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RGB to wavelength related problem

Discussion in 'Lighting' started by Lord K., Nov 29, 2009.

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  1. Lord K.

    Lord K. Guest


    I am aware that the "RGB to wavelength" question is widely covered on the
    net, and I know that there is no way to perform such a conversion. But my
    real need is very specific; maybe some good model can be used for
    performing what I want.

    My first goal was to perform some "black and white conversion" from a
    color picture (I know that I am reinventing the wheel...). To be more
    precise, I wanted to simulate some old films. I am aware of the
    documentation that can be found on this topic, but here is what I did. I
    had a look at the technical specifications of these old films. For
    instance, you can find the well-known Tri-X at:
    and the spectral sensitivity curve at:

    At that point I searched on the net and discovered that the "rgb to
    wavelength" conversion can't be achieved. I found some links where people
    describe some more-or-less good "models", but of course it was too much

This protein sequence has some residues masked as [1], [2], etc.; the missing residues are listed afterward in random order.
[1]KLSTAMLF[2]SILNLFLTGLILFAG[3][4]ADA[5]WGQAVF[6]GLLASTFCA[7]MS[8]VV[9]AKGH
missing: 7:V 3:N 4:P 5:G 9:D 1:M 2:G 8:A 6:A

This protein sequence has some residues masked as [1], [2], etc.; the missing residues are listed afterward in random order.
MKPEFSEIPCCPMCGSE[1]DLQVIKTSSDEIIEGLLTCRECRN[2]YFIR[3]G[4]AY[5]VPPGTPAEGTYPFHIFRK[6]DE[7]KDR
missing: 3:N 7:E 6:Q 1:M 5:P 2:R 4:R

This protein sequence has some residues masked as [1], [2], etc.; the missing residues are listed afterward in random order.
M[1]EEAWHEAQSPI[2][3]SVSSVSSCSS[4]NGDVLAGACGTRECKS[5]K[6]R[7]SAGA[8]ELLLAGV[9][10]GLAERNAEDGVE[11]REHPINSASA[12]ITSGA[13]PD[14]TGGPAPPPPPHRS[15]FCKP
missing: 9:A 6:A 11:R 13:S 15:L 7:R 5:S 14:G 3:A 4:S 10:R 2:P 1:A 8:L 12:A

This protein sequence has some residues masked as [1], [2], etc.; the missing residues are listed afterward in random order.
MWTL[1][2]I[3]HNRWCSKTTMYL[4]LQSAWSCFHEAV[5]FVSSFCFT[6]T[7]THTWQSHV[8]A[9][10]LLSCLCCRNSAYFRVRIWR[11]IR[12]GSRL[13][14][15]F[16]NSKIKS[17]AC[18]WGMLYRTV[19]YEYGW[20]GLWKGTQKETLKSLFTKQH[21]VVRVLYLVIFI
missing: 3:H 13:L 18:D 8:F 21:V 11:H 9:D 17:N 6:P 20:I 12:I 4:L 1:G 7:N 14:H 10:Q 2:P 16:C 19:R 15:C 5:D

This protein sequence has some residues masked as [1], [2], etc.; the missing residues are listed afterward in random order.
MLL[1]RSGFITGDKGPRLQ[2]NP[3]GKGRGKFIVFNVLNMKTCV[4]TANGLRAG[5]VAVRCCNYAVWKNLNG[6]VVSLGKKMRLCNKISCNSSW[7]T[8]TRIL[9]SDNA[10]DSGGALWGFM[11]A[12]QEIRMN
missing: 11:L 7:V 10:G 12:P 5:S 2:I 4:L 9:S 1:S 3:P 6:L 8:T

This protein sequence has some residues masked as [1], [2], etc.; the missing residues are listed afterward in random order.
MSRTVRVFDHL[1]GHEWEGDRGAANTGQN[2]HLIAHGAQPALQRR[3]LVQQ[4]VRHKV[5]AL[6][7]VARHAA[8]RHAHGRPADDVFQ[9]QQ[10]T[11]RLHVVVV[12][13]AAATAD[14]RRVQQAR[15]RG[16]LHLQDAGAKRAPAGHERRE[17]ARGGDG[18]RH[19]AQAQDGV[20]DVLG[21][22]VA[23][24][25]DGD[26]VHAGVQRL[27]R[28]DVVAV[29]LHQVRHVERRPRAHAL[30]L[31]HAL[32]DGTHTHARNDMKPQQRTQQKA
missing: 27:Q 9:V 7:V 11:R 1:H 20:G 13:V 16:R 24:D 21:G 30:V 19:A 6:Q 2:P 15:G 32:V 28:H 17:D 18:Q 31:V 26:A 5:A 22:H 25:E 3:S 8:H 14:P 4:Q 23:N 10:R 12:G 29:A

complicated for my real need.

    Suddenly I noticed that my favorite film has a very specific curve:
    It looks like the curve is made of two straight lines; we could even say
    it is made of a single straight line over the visible spectrum.

    For that reason, the classical way of converting the RGB color to black
    and light with the channel mixer (by giving some coefficient to the red,
    green, and blue) is probably not bad. But can't we do better?

    Do you see a good way (probably not perfect I know) of getting the gray-
    level corresponding to this "spectral sensitivity curve" from the RGB
    values? Would it be a good idea, for instance, to get the CYM (cyan,
    yellow, magenta) of the color in order to have SIX values (rather than 3)?

    Assuming the curve is a straight line, could something be done by
    converting the RGB to HSV and get the Hue which can be mapped to the

    I would be very happy to have some "scientifical" filter for this film?

    Best regards,

    Lord K.
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